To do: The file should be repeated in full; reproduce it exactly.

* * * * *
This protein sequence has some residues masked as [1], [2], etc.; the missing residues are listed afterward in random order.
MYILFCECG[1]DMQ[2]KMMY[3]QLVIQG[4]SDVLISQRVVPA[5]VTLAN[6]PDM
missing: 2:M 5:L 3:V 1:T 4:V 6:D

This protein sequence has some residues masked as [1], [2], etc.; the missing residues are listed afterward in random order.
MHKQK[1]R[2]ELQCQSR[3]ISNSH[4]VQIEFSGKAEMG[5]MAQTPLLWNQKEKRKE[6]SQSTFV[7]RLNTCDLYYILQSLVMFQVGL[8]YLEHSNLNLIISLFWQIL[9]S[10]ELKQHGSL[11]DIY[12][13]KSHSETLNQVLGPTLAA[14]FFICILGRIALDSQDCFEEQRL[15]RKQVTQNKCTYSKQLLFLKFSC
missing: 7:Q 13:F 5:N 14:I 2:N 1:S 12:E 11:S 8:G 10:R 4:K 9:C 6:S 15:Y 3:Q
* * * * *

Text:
This protein sequence has some residues masked as [1], [2], etc.; the missing residues are listed afterward in random order.
MYILFCECG[1]DMQ[2]KMMY[3]QLVIQG[4]SDVLISQRVVPA[5]VTLAN[6]PDM
missing: 2:M 5:L 3:V 1:T 4:V 6:D

This protein sequence has some residues masked as [1], [2], etc.; the missing residues are listed afterward in random order.
MHKQK[1]R[2]ELQCQSR[3]ISNSH[4]VQIEFSGKAEMG[5]MAQTPLLWNQKEKRKE[6]SQSTFV[7]RLNTCDLYYILQSLVMFQVGL[8]YLEHSNLNLIISLFWQIL[9]S[10]ELKQHGSL[11]DIY[12][13]KSHSETLNQVLGPTLAA[14]FFICILGRIALDSQDCFEEQRL[15]RKQVTQNKCTYSKQLLFLKFSC
missing: 7:Q 13:F 5:N 14:I 2:N 1:S 12:E 11:S 8:G 10:R 4:K 9:C 6:S 15:Y 3:Q